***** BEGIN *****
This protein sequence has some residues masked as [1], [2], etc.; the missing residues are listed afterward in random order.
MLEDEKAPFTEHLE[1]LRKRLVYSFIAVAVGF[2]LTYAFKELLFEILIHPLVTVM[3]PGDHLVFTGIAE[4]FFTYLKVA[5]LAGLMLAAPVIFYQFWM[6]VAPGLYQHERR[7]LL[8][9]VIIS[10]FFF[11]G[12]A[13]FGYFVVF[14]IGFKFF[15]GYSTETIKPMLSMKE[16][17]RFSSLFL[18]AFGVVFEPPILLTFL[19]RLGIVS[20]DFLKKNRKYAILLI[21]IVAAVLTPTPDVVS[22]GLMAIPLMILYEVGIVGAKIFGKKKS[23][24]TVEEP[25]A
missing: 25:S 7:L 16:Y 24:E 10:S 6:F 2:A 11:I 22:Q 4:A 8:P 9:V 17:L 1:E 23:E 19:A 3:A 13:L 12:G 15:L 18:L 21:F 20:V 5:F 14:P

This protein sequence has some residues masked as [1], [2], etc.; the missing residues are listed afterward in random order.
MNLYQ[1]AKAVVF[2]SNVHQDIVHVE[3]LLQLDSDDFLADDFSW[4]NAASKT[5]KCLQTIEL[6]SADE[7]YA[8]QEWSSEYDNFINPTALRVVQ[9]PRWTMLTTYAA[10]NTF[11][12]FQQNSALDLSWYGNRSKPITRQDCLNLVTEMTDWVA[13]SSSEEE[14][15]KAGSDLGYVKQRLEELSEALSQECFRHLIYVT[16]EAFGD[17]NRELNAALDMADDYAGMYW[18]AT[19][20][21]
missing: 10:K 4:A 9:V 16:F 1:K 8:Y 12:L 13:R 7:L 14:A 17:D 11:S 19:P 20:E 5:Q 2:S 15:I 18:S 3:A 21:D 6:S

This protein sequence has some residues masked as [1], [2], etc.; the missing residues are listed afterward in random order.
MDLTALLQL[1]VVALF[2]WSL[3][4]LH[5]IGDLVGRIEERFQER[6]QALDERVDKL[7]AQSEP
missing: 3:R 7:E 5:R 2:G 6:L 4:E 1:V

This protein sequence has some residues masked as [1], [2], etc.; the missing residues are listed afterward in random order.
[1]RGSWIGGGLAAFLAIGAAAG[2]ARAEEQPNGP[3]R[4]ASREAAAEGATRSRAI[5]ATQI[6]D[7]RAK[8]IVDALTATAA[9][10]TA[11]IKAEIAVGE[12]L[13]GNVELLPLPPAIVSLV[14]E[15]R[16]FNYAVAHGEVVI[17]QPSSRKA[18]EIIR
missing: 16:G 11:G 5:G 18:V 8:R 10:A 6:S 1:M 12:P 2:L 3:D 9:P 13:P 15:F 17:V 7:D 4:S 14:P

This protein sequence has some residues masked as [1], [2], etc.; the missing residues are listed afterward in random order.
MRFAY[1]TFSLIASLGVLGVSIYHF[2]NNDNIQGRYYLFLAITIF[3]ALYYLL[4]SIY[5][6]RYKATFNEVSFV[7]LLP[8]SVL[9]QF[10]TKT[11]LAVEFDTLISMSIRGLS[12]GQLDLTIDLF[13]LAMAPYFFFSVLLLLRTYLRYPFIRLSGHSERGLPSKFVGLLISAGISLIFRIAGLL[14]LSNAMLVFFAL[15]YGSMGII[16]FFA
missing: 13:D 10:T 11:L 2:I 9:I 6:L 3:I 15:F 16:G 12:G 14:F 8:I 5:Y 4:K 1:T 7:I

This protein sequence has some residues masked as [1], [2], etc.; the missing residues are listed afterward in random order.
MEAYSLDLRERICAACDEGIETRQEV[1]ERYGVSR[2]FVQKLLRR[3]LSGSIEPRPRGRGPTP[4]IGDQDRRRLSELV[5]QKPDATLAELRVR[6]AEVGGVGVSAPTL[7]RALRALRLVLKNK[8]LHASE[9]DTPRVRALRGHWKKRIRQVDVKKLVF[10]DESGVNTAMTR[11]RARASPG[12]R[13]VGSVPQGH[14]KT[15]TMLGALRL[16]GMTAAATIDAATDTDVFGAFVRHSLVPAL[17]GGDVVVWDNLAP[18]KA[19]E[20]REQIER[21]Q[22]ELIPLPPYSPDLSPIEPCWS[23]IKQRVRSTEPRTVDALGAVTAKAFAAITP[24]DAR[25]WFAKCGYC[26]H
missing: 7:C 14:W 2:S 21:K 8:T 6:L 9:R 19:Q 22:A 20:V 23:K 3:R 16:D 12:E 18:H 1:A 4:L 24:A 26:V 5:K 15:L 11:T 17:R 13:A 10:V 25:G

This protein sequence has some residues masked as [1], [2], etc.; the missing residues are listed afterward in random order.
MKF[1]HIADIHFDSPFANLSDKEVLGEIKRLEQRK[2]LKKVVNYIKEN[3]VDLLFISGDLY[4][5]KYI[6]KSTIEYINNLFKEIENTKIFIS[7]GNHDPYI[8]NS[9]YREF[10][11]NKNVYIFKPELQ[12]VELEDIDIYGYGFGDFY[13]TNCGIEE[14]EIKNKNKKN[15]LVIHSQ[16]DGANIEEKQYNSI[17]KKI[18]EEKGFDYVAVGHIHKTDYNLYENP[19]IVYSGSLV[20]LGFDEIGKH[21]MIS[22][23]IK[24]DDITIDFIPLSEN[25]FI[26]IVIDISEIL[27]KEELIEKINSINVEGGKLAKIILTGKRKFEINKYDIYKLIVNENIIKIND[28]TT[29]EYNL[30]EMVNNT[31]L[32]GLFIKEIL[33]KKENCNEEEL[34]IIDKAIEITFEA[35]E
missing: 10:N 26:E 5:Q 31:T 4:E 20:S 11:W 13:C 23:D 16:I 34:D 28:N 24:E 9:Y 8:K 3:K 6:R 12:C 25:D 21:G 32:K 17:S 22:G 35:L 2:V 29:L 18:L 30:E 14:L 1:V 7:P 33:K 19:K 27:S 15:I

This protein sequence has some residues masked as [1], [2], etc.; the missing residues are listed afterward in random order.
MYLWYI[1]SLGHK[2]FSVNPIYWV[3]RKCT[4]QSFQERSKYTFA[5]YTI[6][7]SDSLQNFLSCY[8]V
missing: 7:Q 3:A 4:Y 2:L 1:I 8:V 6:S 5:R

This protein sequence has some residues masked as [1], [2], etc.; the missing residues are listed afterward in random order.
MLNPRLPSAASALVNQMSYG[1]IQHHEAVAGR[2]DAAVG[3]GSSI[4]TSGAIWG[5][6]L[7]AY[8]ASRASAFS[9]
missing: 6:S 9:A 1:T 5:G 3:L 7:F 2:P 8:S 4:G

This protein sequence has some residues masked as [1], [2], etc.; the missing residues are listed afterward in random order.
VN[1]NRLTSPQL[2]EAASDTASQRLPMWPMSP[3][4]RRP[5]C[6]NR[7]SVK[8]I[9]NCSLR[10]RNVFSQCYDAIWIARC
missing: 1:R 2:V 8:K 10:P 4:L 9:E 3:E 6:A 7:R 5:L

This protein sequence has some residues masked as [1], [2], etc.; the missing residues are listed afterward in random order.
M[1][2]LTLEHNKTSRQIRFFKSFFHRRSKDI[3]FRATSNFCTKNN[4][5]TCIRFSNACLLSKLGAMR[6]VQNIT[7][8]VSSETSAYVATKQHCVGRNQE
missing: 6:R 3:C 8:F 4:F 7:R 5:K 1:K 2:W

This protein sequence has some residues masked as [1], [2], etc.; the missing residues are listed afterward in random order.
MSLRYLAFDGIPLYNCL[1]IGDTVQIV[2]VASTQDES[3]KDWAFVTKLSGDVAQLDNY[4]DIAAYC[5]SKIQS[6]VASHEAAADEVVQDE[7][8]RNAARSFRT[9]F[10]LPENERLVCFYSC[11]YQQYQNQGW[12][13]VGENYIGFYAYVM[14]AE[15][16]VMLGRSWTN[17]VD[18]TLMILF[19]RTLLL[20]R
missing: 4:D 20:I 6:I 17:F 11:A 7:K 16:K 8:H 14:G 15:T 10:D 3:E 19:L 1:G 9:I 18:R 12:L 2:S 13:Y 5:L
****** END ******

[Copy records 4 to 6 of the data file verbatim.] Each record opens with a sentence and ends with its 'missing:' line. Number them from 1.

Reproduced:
This protein sequence has some residues masked as [1], [2], etc.; the missing residues are listed afterward in random order.
[1]RGSWIGGGLAAFLAIGAAAG[2]ARAEEQPNGP[3]R[4]ASREAAAEGATRSRAI[5]ATQI[6]D[7]RAK[8]IVDALTATAA[9][10]TA[11]IKAEIAVGE[12]L[13]GNVELLPLPPAIVSLV[14]E[15]R[16]FNYAVAHGEVVI[17]QPSSRKA[18]EIIR
missing: 16:G 11:G 5:G 18:V 8:R 10:A 6:S 1:M 12:P 2:L 3:D 9:P 13:P 15:F 17:V 7:D 4:S 14:P

This protein sequence has some residues masked as [1], [2], etc.; the missing residues are listed afterward in random order.
MRFAY[1]TFSLIASLGVLGVSIYHF[2]NNDNIQGRYYLFLAITIF[3]ALYYLL[4]SIY[5][6]RYKATFNEVSFV[7]LLP[8]SVL[9]QF[10]TKT[11]LAVEFDTLISMSIRGLS[12]GQLDLTIDLF[13]LAMAPYFFFSVLLLLRTYLRYPFIRLSGHSERGLPSKFVGLLISAGISLIFRIAGLL[14]LSNAMLVFFAL[15]YGSMGII[16]FFA
missing: 13:D 10:T 11:L 2:I 9:I 6:L 3:I 15:F 16:G 12:G 14:F 8:I 5:Y 4:K 1:T 7:I

This protein sequence has some residues masked as [1], [2], etc.; the missing residues are listed afterward in random order.
MEAYSLDLRERICAACDEGIETRQEV[1]ERYGVSR[2]FVQKLLRR[3]LSGSIEPRPRGRGPTP[4]IGDQDRRRLSELV[5]QKPDATLAELRVR[6]AEVGGVGVSAPTL[7]RALRALRLVLKNK[8]LHASE[9]DTPRVRALRGHWKKRIRQVDVKKLVF[10]DESGVNTAMTR[11]RARASPG[12]R[13]VGSVPQGH[14]KT[15]TMLGALRL[16]GMTAAATIDAATDTDVFGAFVRHSLVPAL[17]GGDVVVWDNLAP[18]KA[19]E[20]REQIER[21]Q[22]ELIPLPPYSPDLSPIEPCWS[23]IKQRVRSTEPRTVDALGAVTAKAFAAITP[24]DAR[25]WFAKCGYC[26]H
missing: 7:C 14:W 2:S 21:K 8:T 6:L 9:R 19:Q 22:A 20:V 23:K 3:R 16:D 12:E 18:H 1:A 4:L 24:A 26:V 5:K 15:L 11:T 17:R 13:A 10:V 25:G